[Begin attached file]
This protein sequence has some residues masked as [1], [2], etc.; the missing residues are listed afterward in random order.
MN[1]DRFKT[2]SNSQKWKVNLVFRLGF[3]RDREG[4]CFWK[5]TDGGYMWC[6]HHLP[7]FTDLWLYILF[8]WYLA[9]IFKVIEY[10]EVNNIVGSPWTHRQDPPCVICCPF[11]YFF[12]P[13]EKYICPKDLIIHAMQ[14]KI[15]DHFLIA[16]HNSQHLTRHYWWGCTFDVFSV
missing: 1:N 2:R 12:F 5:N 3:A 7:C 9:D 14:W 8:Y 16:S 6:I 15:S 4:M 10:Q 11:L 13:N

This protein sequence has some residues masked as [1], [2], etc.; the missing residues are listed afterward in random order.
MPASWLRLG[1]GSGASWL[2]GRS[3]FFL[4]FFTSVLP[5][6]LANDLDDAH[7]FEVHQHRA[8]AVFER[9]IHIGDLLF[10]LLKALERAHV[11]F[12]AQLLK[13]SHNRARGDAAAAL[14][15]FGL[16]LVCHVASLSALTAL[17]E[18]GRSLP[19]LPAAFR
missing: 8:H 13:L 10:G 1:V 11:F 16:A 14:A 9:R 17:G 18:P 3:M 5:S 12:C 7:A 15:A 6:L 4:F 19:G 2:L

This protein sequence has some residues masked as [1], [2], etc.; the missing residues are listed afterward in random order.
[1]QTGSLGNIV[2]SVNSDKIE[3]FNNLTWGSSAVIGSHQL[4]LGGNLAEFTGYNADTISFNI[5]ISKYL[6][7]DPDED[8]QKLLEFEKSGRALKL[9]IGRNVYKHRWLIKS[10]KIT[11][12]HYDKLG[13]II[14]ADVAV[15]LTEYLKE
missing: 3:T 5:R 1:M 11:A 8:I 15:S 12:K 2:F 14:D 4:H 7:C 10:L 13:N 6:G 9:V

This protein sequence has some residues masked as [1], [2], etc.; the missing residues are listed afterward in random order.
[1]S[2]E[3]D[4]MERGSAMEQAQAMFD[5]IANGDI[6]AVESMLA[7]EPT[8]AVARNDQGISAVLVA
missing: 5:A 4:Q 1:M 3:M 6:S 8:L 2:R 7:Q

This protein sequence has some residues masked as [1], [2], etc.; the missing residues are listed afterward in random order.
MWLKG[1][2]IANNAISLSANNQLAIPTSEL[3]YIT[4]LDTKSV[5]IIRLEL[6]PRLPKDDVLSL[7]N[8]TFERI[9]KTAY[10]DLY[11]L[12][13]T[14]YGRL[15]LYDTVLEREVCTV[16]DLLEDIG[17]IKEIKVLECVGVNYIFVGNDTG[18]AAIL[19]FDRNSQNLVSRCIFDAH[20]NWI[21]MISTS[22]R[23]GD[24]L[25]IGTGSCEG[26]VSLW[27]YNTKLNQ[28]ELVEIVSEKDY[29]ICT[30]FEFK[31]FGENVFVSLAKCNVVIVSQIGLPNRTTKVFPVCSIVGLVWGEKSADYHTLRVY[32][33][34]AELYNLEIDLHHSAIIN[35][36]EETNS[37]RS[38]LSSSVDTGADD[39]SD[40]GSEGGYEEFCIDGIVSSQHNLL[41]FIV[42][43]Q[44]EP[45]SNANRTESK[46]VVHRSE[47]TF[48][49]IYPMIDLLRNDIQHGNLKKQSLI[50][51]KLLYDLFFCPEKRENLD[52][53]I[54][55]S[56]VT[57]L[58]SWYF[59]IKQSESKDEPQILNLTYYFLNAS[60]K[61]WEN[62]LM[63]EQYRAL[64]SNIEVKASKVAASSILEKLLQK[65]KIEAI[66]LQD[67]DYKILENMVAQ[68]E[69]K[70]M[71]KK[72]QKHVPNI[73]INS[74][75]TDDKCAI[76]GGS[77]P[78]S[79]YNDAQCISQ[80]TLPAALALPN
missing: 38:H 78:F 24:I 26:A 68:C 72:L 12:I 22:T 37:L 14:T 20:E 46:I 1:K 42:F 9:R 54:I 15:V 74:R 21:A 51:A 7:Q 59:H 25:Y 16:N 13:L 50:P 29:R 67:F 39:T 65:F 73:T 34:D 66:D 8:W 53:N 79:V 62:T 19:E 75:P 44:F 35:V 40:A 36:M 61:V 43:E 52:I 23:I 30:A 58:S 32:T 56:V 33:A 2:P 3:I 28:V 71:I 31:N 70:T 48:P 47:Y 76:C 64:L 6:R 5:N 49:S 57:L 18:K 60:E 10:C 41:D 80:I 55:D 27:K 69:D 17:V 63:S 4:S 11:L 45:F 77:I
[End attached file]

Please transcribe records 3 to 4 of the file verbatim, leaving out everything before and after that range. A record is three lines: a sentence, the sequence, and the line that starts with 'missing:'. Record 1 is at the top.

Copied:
This protein sequence has some residues masked as [1], [2], etc.; the missing residues are listed afterward in random order.
[1]QTGSLGNIV[2]SVNSDKIE[3]FNNLTWGSSAVIGSHQL[4]LGGNLAEFTGYNADTISFNI[5]ISKYL[6][7]DPDED[8]QKLLEFEKSGRALKL[9]IGRNVYKHRWLIKS[10]KIT[11][12]HYDKLG[13]II[14]ADVAV[15]LTEYLKE
missing: 3:T 5:R 1:M 11:A 8:I 15:S 12:K 2:F 14:D 4:H 7:C 10:L 13:N 6:G 9:V

This protein sequence has some residues masked as [1], [2], etc.; the missing residues are listed afterward in random order.
[1]S[2]E[3]D[4]MERGSAMEQAQAMFD[5]IANGDI[6]AVESMLA[7]EPT[8]AVARNDQGISAVLVA
missing: 5:A 4:Q 1:M 3:M 6:S 8:L 2:R 7:Q